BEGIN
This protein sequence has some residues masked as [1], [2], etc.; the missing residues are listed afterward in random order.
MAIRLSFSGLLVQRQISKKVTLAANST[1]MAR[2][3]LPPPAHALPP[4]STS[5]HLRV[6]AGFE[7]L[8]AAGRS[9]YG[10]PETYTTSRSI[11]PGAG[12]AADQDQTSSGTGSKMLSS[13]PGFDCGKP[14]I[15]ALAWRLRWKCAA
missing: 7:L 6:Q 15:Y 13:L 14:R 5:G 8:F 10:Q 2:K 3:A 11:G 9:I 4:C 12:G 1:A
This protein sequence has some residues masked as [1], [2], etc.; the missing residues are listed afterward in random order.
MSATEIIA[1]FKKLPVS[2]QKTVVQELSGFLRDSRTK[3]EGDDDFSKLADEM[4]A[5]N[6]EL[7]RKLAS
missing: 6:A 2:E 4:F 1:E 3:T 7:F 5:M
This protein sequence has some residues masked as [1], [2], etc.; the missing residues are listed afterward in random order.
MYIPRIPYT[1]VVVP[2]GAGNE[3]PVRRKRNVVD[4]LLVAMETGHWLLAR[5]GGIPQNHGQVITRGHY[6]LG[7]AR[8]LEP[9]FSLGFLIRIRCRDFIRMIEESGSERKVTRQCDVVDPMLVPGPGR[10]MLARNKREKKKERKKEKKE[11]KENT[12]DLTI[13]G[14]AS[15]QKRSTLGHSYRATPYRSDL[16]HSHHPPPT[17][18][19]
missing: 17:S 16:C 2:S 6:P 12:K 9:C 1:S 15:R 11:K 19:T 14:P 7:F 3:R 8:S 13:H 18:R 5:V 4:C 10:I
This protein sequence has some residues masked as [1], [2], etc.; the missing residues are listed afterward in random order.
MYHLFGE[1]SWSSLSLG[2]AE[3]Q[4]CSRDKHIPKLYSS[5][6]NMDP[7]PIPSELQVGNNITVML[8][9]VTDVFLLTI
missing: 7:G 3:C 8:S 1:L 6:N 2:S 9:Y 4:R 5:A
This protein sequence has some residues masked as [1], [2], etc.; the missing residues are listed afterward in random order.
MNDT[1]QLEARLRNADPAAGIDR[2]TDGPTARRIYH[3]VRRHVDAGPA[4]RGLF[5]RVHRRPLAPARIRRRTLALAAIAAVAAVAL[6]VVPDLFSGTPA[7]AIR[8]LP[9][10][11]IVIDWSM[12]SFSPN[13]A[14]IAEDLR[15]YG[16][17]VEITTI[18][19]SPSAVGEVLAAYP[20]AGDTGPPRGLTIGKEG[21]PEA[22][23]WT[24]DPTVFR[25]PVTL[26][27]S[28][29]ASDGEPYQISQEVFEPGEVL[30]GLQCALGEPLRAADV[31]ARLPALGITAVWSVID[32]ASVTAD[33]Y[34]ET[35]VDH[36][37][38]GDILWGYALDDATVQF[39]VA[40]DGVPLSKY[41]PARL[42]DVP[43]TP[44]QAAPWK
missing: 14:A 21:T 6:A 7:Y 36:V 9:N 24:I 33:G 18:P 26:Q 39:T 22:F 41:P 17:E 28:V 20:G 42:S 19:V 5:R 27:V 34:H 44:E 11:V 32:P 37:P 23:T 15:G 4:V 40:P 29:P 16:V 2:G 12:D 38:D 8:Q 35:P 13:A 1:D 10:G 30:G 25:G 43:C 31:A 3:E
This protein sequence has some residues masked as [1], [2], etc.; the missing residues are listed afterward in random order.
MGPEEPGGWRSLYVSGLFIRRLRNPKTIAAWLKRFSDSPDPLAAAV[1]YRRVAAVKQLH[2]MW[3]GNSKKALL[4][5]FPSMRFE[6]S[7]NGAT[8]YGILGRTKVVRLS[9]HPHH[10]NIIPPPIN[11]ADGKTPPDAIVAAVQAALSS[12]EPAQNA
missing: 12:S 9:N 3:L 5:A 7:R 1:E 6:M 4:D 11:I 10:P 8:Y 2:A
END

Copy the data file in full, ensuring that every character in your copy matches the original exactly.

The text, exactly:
This protein sequence has some residues masked as [1], [2], etc.; the missing residues are listed afterward in random order.
MAIRLSFSGLLVQRQISKKVTLAANST[1]MAR[2][3]LPPPAHALPP[4]STS[5]HLRV[6]AGFE[7]L[8]AAGRS[9]YG[10]PETYTTSRSI[11]PGAG[12]AADQDQTSSGTGSKMLSS[13]PGFDCGKP[14]I[15]ALAWRLRWKCAA
missing: 7:L 6:Q 15:Y 13:L 14:R 5:G 8:F 10:Q 2:K 3:A 11:G 9:I 4:C 12:G 1:A
This protein sequence has some residues masked as [1], [2], etc.; the missing residues are listed afterward in random order.
MSATEIIA[1]FKKLPVS[2]QKTVVQELSGFLRDSRTK[3]EGDDDFSKLADEM[4]A[5]N[6]EL[7]RKLAS
missing: 6:A 2:E 4:F 1:E 3:T 7:F 5:M
This protein sequence has some residues masked as [1], [2], etc.; the missing residues are listed afterward in random order.
MYIPRIPYT[1]VVVP[2]GAGNE[3]PVRRKRNVVD[4]LLVAMETGHWLLAR[5]GGIPQNHGQVITRGHY[6]LG[7]AR[8]LEP[9]FSLGFLIRIRCRDFIRMIEESGSERKVTRQCDVVDPMLVPGPGR[10]MLARNKREKKKERKKEKKE[11]KENT[12]DLTI[13]G[14]AS[15]QKRSTLGHSYRATPYRSDL[16]HSHHPPPT[17][18][19]
missing: 17:S 16:C 2:S 6:P 12:K 9:C 1:S 15:R 11:K 19:T 14:P 7:F 3:R 8:S 13:H 18:R 5:V 4:C 10:I
This protein sequence has some residues masked as [1], [2], etc.; the missing residues are listed afterward in random order.
MYHLFGE[1]SWSSLSLG[2]AE[3]Q[4]CSRDKHIPKLYSS[5][6]NMDP[7]PIPSELQVGNNITVML[8][9]VTDVFLLTI
missing: 7:G 3:C 8:S 1:L 6:N 2:S 9:Y 4:R 5:A
This protein sequence has some residues masked as [1], [2], etc.; the missing residues are listed afterward in random order.
MNDT[1]QLEARLRNADPAAGIDR[2]TDGPTARRIYH[3]VRRHVDAGPA[4]RGLF[5]RVHRRPLAPARIRRRTLALAAIAAVAAVAL[6]VVPDLFSGTPA[7]AIR[8]LP[9][10][11]IVIDWSM[12]SFSPN[13]A[14]IAEDLR[15]YG[16][17]VEITTI[18][19]SPSAVGEVLAAYP[20]AGDTGPPRGLTIGKEG[21]PEA[22][23]WT[24]DPTVFR[25]PVTL[26][27]S[28][29]ASDGEPYQISQEVFEPGEVL[30]GLQCALGEPLRAADV[31]ARLPALGITAVWSVID[32]ASVTAD[33]Y[34]ET[35]VDH[36][37][38]GDILWGYALDDATVQF[39]VA[40]DGVPLSKY[41]PARL[42]DVP[43]TP[44]QAAPWK
missing: 14:A 21:T 6:A 7:Y 36:V 9:N 24:I 33:G 18:P 26:Q 39:T 22:F 41:P 17:E 28:V 20:G 42:S 19:V 5:R 27:V 34:H 44:E 11:V 32:P 37:P 23:T 15:G 4:V 40:P 29:P 16:V 2:G 12:D 38:D 8:Q 35:P 13:A 1:D 10:G 30:G 25:G 43:C 31:A 3:E
This protein sequence has some residues masked as [1], [2], etc.; the missing residues are listed afterward in random order.
MGPEEPGGWRSLYVSGLFIRRLRNPKTIAAWLKRFSDSPDPLAAAV[1]YRRVAAVKQLH[2]MW[3]GNSKKALL[4][5]FPSMRFE[6]S[7]NGAT[8]YGILGRTKVVRLS[9]HPHH[10]NIIPPPIN[11]ADGKTPPDAIVAAVQAALSS[12]EPAQNA
missing: 12:S 9:N 3:L 5:A 7:R 1:E 6:M 4:D 11:I 10:P 8:Y 2:A